Hospitals Work To Comply With New Law on Infections
California hospitals are facing pressure from nationwide initiatives and a new state law to improve hygiene standards and prevent hospital-acquired infections, the San Francisco Business Times reports.
A state law signed in September 2006 (SB 739) will require hospitals to adopt measures to prevent hospital-acquired infections. The law also requires hospitals to follow CDC-approved guidelines and submit data to the National Healthcare Safety Network. Provisions of the law will take effect in January 2008 and January 2009.
Dr. Michael Gropper, director of critical care medicine at UC-San Francisco Medical Center, said the deaths can be prevented through better hygiene by physicians and nurses, as cited in clinical studies at Johns Hopkins University and other institutes.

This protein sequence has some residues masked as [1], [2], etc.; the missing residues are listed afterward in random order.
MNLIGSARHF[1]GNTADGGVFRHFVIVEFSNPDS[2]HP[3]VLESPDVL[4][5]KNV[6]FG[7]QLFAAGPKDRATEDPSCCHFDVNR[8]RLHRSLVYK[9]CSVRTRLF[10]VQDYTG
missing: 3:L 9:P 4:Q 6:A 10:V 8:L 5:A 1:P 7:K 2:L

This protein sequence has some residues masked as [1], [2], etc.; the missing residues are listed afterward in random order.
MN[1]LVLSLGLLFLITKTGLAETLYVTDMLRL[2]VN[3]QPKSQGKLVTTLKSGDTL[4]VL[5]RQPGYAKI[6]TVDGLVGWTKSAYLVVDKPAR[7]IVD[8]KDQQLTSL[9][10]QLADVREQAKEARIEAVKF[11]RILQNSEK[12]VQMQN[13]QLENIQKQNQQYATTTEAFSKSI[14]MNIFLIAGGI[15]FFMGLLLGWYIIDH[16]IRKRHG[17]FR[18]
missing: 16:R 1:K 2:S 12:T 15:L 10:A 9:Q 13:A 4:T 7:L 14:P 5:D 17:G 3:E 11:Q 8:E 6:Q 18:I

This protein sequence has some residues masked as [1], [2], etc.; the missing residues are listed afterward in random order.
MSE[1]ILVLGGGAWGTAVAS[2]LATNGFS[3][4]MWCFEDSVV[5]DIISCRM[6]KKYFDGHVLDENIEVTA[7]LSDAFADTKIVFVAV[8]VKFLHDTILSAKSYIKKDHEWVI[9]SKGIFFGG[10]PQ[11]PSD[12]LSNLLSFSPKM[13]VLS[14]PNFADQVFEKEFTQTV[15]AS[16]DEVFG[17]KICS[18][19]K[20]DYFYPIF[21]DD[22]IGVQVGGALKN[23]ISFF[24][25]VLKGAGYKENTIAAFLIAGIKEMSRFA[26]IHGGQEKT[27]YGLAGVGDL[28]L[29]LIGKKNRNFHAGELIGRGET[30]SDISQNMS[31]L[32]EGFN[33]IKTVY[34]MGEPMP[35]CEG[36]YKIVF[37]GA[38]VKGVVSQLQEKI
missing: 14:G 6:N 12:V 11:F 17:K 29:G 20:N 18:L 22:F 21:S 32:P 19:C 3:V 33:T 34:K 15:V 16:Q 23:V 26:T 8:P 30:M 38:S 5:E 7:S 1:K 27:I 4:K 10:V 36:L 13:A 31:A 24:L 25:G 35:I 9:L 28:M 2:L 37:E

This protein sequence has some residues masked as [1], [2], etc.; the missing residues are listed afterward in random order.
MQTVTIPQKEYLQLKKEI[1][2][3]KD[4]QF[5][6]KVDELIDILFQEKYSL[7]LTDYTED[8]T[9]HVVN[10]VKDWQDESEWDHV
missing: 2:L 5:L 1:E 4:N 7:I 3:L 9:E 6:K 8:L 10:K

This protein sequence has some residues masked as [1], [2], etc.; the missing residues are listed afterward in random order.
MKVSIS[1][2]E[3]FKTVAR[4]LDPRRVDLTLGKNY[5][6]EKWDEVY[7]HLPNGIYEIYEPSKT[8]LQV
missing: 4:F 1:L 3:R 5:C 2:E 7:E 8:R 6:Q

Technology upgrades and better hygiene practices at UCSF have reduced the rate of infections from 45 cases and 16 patient deaths in 2004 to 22 infections and eight patient deaths in 2006. Total costs from the infections over the same period reduced from $3.6 million to $1.76 million, according to Gropper.
Practicing better hygiene includes washing hands more frequently, using catheters with antimicrobial agents, improving air ventilation systems and using stronger soaps and cleaning agents.
However, changes in hygiene practices are difficult to enforce because many workers do not follow through in their daily routines, according to the Business Times.
Philip Madvig -- associate executive director of the Permanente Medical Group, which represents all of Kaiser's Northern California physicians -- said the hospital system is introducing more stringent hygiene standards in less-intensive hospital units by installing washing stations in or near all patient rooms (Rauber, San Francisco Business Times, 1/26).